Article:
[Table 2] represents preprocedural and renal outcome values. There was no statistical diffe- rence in baseline serum creatinine, baseline eGFR by MDRD, and baseline serum potas- sium. Although eGFR after 48 h and serum creatinine after 48 h were slightly higher in the citrate group, there was no statistical diffe- rence regarding those parameters in the two studied groups. Serum potassium has clearly decreased postprocedure in the sodium bicar- bonate group than in the citrate group (3.90 ± 0.33 vs. 4.14 ± 0.39) showing a statistical difference in absolute and relative change. [Table 3] represents mean urine pH prepro- cedural and there was no statistical difference between two studied groups and apparently there was no statistical significance whether urine pH was above or below 6.
[Table 4] represents the correlation between the urine pH with serum creatinine and eGFR in the citrate group with a significant corre- lation between urine pH and eGFR after 48 h.
|Table 4. Correlation between different studied parameters in citrate group|
Click here to view
In addition, a highly significant correlation between contrast volume with serum crea- tinine and eGFR in the citrate group was also noticed. However, there was no correlation between serum potassium with serum crea- tinine and eGFR in the same group.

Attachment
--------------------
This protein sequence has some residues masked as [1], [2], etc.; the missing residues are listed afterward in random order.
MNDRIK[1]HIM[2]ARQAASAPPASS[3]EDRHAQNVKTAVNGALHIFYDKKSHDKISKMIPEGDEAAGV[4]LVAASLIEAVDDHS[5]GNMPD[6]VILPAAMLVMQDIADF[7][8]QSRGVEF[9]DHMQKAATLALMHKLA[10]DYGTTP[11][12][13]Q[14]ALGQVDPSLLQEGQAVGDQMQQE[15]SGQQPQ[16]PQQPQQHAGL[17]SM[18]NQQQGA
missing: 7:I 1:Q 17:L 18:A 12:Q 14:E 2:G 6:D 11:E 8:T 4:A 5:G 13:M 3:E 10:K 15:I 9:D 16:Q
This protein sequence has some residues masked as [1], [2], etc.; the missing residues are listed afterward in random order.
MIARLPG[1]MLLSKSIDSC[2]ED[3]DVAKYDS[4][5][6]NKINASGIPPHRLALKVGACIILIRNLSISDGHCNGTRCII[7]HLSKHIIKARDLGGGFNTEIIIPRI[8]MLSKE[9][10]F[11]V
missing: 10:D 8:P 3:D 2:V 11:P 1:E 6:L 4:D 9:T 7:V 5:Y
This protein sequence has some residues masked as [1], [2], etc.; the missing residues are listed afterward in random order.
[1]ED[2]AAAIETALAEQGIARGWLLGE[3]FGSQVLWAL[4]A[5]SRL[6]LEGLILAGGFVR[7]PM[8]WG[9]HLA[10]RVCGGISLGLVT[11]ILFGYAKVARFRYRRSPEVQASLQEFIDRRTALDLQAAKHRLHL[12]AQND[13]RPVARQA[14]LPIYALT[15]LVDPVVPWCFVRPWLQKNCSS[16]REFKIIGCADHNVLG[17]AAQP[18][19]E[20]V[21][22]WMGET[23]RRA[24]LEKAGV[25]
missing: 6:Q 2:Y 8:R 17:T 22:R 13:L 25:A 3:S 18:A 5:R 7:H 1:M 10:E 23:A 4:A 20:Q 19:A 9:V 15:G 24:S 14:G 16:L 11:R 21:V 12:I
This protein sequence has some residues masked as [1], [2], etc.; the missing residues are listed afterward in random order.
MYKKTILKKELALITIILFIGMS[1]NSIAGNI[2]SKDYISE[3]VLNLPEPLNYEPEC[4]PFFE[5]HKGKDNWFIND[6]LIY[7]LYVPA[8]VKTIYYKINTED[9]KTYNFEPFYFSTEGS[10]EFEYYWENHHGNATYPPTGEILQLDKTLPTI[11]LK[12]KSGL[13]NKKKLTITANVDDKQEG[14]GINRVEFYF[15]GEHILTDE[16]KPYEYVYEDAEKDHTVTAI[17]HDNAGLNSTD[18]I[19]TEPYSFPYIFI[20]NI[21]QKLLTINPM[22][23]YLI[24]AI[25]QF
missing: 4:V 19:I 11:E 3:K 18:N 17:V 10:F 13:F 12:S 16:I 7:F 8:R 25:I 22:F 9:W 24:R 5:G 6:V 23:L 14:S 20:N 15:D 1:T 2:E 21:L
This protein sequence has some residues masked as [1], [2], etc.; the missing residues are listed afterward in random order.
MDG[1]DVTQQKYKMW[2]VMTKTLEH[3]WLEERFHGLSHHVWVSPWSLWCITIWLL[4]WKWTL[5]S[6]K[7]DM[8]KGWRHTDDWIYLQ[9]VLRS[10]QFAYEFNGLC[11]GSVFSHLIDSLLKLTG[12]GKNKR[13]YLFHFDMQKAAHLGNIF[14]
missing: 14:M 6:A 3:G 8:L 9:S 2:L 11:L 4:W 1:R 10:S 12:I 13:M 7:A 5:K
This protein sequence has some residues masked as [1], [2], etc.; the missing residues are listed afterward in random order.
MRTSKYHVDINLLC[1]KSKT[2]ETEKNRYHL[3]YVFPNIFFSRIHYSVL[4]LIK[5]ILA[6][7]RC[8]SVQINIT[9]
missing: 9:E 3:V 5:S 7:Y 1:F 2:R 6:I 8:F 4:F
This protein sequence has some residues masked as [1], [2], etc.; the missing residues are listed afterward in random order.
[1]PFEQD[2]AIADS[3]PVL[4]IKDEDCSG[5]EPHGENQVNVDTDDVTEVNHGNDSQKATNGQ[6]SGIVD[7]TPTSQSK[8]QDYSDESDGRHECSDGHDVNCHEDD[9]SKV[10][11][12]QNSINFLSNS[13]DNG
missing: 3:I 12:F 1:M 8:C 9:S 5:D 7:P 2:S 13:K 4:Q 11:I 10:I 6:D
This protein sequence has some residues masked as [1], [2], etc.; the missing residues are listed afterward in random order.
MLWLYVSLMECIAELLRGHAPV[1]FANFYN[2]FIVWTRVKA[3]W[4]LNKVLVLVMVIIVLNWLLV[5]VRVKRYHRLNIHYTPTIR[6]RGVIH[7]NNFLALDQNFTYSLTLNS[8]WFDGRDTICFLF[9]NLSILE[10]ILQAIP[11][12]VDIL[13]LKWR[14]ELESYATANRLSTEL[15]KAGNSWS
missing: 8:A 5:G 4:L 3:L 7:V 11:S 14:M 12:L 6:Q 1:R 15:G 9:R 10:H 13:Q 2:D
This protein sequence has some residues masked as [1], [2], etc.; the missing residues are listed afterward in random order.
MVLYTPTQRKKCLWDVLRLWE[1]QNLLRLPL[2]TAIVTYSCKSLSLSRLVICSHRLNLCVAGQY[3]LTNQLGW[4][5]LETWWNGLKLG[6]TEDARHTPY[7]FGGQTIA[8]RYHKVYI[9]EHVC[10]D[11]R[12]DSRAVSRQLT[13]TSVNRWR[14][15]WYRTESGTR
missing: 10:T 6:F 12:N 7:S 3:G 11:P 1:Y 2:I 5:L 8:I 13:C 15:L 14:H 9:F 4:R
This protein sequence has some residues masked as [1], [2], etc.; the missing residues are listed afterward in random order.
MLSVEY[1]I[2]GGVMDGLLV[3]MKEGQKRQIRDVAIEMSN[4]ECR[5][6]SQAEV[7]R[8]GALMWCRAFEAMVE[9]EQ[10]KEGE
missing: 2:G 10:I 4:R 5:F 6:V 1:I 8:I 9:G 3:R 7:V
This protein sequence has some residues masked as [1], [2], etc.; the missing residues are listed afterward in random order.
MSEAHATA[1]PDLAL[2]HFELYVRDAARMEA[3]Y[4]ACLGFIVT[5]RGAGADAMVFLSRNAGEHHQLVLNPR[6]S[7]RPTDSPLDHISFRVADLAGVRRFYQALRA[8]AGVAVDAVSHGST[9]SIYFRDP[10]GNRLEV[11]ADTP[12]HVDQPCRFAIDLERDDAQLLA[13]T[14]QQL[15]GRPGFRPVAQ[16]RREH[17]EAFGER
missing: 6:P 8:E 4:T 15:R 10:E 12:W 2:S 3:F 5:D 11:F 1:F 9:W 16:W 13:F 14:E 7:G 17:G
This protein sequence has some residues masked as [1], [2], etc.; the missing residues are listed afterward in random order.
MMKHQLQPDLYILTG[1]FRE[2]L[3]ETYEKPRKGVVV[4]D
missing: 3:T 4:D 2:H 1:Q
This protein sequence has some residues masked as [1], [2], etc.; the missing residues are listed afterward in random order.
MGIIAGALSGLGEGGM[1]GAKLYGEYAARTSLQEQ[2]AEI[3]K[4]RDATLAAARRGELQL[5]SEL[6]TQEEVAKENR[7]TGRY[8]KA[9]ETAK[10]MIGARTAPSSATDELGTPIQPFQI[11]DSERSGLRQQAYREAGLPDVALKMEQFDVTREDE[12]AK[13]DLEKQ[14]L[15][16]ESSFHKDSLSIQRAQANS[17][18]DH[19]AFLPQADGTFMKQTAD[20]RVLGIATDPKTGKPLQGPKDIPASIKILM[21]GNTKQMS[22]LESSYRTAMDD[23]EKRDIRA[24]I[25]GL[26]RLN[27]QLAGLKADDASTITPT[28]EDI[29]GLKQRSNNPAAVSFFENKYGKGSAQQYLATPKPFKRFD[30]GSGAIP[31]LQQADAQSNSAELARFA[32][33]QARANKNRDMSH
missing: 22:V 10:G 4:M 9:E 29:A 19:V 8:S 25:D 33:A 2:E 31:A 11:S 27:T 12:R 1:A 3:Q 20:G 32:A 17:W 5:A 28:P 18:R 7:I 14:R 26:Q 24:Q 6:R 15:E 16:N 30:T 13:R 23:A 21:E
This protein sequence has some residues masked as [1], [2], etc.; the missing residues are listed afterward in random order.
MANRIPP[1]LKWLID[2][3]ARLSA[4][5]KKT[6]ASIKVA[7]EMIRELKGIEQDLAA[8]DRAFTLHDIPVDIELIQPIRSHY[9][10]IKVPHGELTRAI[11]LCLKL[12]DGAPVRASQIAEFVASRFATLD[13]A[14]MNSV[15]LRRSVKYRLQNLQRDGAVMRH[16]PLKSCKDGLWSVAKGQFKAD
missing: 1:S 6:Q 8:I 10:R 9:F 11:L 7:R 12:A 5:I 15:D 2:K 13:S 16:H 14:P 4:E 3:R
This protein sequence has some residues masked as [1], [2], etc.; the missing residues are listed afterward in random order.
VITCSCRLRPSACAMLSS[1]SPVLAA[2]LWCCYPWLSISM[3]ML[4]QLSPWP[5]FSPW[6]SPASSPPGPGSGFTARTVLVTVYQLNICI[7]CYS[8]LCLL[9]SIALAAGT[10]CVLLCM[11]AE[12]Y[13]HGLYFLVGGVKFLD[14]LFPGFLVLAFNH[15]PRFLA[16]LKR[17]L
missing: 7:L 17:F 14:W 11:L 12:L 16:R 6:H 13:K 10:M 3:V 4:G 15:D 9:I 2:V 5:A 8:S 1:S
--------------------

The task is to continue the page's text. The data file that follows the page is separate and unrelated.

[Table 5] represents the correlation between the Urine pH with serum creatinine and eGFR in the sodium bicarbonate group with no corre- lation between urine pH and eGFR after 48 h, also a highly significant correlation between contrast volume with serum creatinine and eGFR in the sodium bicarbonate group was noticed. There was no correlation between serum potassium with serum creatinine and eGFR in the same group.
|Table 5. Correlation between different studied parameters in sodium bicarbonate group|
Click here to view
| Discussion|| |
The mechanism of CIN remains still unknown, but previous studies indicated that oxidative stress by the reactive oxygen species in the renal medulla plays a role in CIN. The super- oxide generated by the Haber-Weiss reaction accounts for free radical production in the renal medulla. This reaction is most active in an acid (pKa = 4.9) environment. Sodium bicarbonate might protect from oxidant injury by increasing medullary pH, and slowing free radical production.,,